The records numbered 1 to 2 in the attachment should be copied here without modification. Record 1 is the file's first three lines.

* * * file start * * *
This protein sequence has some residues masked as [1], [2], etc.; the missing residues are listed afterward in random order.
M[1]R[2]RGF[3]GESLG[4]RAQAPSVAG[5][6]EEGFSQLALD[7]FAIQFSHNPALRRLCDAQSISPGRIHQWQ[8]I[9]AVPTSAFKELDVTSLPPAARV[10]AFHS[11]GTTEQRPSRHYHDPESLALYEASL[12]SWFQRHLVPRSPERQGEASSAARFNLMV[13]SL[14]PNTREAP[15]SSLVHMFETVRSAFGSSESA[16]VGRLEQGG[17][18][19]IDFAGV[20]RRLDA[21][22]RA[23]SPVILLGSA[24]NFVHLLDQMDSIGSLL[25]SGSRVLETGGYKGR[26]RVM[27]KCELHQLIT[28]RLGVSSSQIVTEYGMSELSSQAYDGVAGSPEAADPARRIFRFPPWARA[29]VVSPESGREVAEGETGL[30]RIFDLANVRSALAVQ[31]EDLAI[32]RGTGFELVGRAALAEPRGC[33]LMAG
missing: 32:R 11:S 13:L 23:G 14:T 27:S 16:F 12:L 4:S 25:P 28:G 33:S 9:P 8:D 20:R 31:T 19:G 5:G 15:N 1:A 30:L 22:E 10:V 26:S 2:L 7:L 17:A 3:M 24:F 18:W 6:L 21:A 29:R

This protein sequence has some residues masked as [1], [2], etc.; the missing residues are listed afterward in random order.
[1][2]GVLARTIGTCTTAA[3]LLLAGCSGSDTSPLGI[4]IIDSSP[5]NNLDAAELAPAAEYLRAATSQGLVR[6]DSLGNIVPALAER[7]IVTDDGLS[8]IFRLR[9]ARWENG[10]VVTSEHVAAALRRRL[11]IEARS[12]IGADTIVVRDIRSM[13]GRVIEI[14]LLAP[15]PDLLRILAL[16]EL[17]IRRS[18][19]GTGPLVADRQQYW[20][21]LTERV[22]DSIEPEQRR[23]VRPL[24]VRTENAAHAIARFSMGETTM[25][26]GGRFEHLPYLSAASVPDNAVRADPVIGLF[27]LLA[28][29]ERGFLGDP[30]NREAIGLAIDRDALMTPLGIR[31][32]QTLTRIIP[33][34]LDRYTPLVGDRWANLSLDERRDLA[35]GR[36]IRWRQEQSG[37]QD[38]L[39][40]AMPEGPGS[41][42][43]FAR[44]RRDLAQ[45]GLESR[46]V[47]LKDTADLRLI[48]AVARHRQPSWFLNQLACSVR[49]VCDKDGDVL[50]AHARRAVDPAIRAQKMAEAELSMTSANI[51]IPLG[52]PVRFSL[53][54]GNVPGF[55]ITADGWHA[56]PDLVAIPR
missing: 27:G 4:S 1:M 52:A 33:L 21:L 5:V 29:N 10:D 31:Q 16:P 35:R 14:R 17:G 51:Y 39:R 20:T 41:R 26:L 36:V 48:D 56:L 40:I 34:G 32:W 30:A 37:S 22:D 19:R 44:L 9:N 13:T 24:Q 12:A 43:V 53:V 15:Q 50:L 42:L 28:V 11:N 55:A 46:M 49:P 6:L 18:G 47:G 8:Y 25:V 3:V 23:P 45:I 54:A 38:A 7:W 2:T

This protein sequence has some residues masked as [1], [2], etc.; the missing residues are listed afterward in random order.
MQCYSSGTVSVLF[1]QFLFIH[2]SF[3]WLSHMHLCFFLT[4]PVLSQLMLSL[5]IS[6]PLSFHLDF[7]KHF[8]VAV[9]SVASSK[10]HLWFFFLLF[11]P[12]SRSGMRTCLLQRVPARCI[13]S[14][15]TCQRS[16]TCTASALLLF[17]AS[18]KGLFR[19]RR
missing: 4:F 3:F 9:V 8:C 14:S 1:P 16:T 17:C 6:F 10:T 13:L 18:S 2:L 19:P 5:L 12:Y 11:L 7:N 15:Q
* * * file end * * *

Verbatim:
This protein sequence has some residues masked as [1], [2], etc.; the missing residues are listed afterward in random order.
M[1]R[2]RGF[3]GESLG[4]RAQAPSVAG[5][6]EEGFSQLALD[7]FAIQFSHNPALRRLCDAQSISPGRIHQWQ[8]I[9]AVPTSAFKELDVTSLPPAARV[10]AFHS[11]GTTEQRPSRHYHDPESLALYEASL[12]SWFQRHLVPRSPERQGEASSAARFNLMV[13]SL[14]PNTREAP[15]SSLVHMFETVRSAFGSSESA[16]VGRLEQGG[17][18][19]IDFAGV[20]RRLDA[21][22]RA[23]SPVILLGSA[24]NFVHLLDQMDSIGSLL[25]SGSRVLETGGYKGR[26]RVM[27]KCELHQLIT[28]RLGVSSSQIVTEYGMSELSSQAYDGVAGSPEAADPARRIFRFPPWARA[29]VVSPESGREVAEGETGL[30]RIFDLANVRSALAVQ[31]EDLAI[32]RGTGFELVGRAALAEPRGC[33]LMAG
missing: 32:R 11:S 13:L 23:G 14:T 27:S 16:F 12:L 4:S 25:P 28:G 33:S 9:P 8:D 20:R 31:T 19:G 5:G 15:N 1:A 30:L 22:E 10:V 26:S 2:L 7:L 17:A 3:M 24:F 18:W 6:L 21:A 29:R

This protein sequence has some residues masked as [1], [2], etc.; the missing residues are listed afterward in random order.
[1][2]GVLARTIGTCTTAA[3]LLLAGCSGSDTSPLGI[4]IIDSSP[5]NNLDAAELAPAAEYLRAATSQGLVR[6]DSLGNIVPALAER[7]IVTDDGLS[8]IFRLR[9]ARWENG[10]VVTSEHVAAALRRRL[11]IEARS[12]IGADTIVVRDIRSM[13]GRVIEI[14]LLAP[15]PDLLRILAL[16]EL[17]IRRS[18][19]GTGPLVADRQQYW[20][21]LTERV[22]DSIEPEQRR[23]VRPL[24]VRTENAAHAIARFSMGETTM[25][26]GGRFEHLPYLSAASVPDNAVRADPVIGLF[27]LLA[28][29]ERGFLGDP[30]NREAIGLAIDRDALMTPLGIR[31][32]QTLTRIIP[33][34]LDRYTPLVGDRWANLSLDERRDLA[35]GR[36]IRWRQEQSG[37]QD[38]L[39][40]AMPEGPGS[41][42][43]FAR[44]RRDLAQ[45]GLESR[46]V[47]LKDTADLRLI[48]AVARHRQPSWFLNQLACSVR[49]VCDKDGDVL[50]AHARRAVDPAIRAQKMAEAELSMTSANI[51]IPLG[52]PVRFSL[53][54]GNVPGF[55]ITADGWHA[56]PDLVAIPR
missing: 27:G 4:S 1:M 52:A 33:L 21:L 5:V 29:N 10:D 31:Q 16:P 35:R 14:R 17:G 51:Y 39:R 20:T 41:R 26:L 36:V 48:D 56:L 40:I 34:G 32:W 30:A 37:S 22:D 19:R 44:L 9:N 13:T 24:Q 12:A 43:V 53:V 15:Q 50:L 42:L 28:V 11:N 55:A 46:M 49:P 6:L 18:G 47:G 8:Y 25:V 3:V 23:P 45:I 54:A 38:A 7:W 2:T